Freddie Gray and the public union conundrum
Yesterday, The New York Times published a column by Ross Douthat in which he calls for police union reform. Douthat suggests that in light of recent events in Baltimore, and across the country, we can no longer sit back and ignore the racism and abuse of power that plagues police departments nationwide. Police officers must be held accountable for the wrongful violence they perpetuate, and after Friday’s announcement that six officers are being charged with the murder of Freddie Gray, it looks like the Baltimore city government agrees.
While filing criminal charges is one way of holding police officers accountable, our criminal justice system makes conviction in these cases extremely difficult. We’re a country that would rather let ten guilty people go free than wrongfully imprison one innocent person, as the saying goes. And the jury proceedings in the recent Eric Garner and Michael Brown cases are proof that police officers are not likely to be punished even in cases where it’s eminently clear that there was wrongdoing. I won’t get into the merits/ demerits of a criminal justice system that prizes rights of the accused — I think it protects citizens in ways that are both extremely harmful and extremely beneficial to society as a whole — but I do think that in light of our criminal justice system’s clear inability to keep officers accountable to the people they serve, it’s necessary to consider other disciplinary avenues.
Douthat’s proposal that police union reform is the way to keep police accountable is thought-provoking for a number of reasons. It simultaneously satisfies a liberal desire for police accountability as well as a conservative desire for public sector union reform — and yet it pleases no one. Conservatives balk at the idea of disciplining police officers, and liberals can’t stand the thought of weaker public sector union protections. His proposal brings to mind the debate in recent years over what protections teachers’ unions should enjoy from state governments. In the education debate, however, the sides are clearer. Liberals protect teachers’ unions while conservatives demand accountability.
As Douthat points out, “For decades now, conservatives have pressed the case that public sector unions do not serve the common good.” Recent conservative state initiatives across the country have aimed to abolish teacher tenure, which would allow public school districts to fire low-performing teachers. But the argument that public sector unions promote inefficiency is only compelling if it is applied consistently. If public unions are so inefficient, then why aren’t we hearing calls from the right to make it easier to fire low-performing and/or abusive police officers? By the same token, if keeping public employees accountable to the taxpayers who employ them is so important, then why aren’t we hearing calls from the left to weaken protections for teachers’ unions? Public sector unions don’t just protect the people we like.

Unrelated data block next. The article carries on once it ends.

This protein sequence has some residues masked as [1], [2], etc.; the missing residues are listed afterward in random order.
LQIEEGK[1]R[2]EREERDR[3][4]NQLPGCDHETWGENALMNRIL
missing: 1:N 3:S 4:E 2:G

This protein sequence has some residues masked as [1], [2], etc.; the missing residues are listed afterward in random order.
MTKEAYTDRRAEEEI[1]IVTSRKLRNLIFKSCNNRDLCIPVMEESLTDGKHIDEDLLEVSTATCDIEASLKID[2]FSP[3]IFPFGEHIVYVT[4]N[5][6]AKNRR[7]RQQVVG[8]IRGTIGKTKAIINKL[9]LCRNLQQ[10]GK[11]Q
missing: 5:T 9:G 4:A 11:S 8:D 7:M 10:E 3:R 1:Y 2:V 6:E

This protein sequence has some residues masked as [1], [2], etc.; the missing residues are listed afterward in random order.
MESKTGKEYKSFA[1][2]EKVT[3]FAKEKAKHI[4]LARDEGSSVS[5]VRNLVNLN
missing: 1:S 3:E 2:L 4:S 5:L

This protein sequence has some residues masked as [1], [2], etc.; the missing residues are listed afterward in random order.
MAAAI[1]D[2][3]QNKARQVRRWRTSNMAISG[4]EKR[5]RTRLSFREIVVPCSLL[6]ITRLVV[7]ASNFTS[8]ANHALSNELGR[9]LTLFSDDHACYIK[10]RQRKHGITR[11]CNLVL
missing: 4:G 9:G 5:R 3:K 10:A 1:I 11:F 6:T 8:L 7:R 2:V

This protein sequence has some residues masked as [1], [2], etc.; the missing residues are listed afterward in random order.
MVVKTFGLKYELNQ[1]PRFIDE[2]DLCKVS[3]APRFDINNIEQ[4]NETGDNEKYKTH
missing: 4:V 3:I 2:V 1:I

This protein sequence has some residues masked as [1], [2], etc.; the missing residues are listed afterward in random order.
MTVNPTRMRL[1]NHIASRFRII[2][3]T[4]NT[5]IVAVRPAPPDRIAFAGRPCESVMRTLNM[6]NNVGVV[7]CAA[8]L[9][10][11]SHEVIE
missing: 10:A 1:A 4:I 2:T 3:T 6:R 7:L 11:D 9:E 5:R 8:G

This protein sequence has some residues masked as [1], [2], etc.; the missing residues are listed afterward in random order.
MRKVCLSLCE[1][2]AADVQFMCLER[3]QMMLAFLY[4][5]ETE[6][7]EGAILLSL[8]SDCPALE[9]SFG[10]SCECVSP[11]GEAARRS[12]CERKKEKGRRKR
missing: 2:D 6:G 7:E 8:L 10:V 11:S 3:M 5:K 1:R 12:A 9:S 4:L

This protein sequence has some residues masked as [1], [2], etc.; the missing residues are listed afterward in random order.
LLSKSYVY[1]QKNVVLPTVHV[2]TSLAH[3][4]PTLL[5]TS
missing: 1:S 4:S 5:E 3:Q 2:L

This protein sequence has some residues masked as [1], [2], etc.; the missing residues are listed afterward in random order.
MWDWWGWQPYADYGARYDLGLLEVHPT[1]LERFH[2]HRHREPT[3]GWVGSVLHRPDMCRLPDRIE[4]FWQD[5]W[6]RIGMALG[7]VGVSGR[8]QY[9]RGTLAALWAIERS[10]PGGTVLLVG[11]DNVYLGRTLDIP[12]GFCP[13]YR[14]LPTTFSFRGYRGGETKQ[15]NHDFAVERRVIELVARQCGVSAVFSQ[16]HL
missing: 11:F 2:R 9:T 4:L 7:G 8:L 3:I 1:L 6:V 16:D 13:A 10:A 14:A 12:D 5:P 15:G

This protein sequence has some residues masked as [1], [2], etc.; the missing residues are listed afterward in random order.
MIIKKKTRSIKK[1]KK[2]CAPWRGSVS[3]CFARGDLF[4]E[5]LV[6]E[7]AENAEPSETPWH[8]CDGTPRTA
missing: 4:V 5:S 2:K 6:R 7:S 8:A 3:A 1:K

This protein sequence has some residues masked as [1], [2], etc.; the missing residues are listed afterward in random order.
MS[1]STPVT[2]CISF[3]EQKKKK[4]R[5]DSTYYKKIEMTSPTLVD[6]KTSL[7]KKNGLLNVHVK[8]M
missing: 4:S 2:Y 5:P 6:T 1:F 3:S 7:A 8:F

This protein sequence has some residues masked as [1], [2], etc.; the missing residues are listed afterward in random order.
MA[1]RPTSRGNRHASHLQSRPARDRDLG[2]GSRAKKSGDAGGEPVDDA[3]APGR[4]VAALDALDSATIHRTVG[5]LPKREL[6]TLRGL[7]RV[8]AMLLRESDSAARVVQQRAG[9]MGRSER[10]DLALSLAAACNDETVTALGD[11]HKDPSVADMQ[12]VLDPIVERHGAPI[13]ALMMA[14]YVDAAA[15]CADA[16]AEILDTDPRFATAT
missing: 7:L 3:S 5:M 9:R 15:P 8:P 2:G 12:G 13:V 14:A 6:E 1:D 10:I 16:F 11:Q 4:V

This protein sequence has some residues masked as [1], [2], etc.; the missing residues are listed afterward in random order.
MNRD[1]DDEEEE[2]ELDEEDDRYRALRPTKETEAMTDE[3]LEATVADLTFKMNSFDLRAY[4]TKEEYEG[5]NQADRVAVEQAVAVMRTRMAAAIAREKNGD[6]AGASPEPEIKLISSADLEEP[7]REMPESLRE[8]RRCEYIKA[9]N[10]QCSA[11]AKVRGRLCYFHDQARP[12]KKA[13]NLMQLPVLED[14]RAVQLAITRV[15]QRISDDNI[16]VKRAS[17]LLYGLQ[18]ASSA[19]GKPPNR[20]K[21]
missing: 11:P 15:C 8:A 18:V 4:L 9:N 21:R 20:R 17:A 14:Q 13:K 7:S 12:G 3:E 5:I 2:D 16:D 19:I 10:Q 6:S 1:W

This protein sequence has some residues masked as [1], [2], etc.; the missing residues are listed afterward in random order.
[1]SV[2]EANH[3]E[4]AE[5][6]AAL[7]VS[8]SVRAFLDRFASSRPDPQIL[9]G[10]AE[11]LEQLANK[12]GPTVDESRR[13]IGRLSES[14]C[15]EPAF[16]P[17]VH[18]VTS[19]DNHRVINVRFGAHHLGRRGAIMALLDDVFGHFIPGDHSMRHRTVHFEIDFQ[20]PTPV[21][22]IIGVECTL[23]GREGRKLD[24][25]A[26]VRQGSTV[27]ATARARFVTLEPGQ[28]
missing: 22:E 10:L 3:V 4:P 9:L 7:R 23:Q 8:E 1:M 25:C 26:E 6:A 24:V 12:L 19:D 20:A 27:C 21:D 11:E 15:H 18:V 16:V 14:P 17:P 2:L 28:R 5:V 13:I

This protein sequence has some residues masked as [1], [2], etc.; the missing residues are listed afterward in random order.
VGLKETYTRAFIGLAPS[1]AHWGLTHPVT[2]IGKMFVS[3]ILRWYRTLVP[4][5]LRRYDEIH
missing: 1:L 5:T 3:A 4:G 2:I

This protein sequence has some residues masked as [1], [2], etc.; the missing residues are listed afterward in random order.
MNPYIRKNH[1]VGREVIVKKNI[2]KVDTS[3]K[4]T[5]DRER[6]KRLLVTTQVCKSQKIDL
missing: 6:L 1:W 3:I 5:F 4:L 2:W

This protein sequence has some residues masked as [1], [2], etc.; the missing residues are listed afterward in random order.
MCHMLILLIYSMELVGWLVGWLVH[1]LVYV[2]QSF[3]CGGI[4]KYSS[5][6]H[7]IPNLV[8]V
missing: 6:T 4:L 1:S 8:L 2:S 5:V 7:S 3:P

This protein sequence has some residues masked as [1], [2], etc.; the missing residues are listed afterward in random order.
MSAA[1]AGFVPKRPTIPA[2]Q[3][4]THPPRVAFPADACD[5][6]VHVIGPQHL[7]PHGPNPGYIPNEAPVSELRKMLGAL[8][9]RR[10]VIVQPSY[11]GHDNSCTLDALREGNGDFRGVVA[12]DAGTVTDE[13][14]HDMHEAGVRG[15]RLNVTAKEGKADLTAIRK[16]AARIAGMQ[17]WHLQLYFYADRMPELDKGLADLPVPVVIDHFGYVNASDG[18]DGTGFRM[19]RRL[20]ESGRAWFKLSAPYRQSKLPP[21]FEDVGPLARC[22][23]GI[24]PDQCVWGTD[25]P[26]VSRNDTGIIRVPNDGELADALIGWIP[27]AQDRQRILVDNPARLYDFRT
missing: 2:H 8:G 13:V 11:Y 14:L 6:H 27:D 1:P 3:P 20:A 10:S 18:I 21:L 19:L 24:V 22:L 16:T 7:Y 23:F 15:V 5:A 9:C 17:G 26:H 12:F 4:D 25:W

The comparison between teachers’ unions and police unions is not a perfect one. Teachers and police officers play different roles in our daily lives and they enjoy different protections in their respective unions. But one thing they do have in common is their critical importance in the fight for racial equality. Police officers have the power to ensure that all citizens receive equal protection under the law, and the struggle to close the achievement gap is central to American racial progress. Both law enforcement and public education are currently failing black and Hispanic youth in this country, and the role that unions have played in that failure is not clear cut. We need public sector unions because they remind us that our public employees are grossly underpaid. Unions push us to value public services for what they’re worth, and even then we still don’t pay public employees in a manner commensurate with the immense value that they contribute to society. Public unions are important, and yet they’ve also prevented schools and police departments from firing employees who are clearly not cut out for their respective jobs. The national conversation about racial inequality needs to carefully consider the role that public unions play in the prevention of racial progress.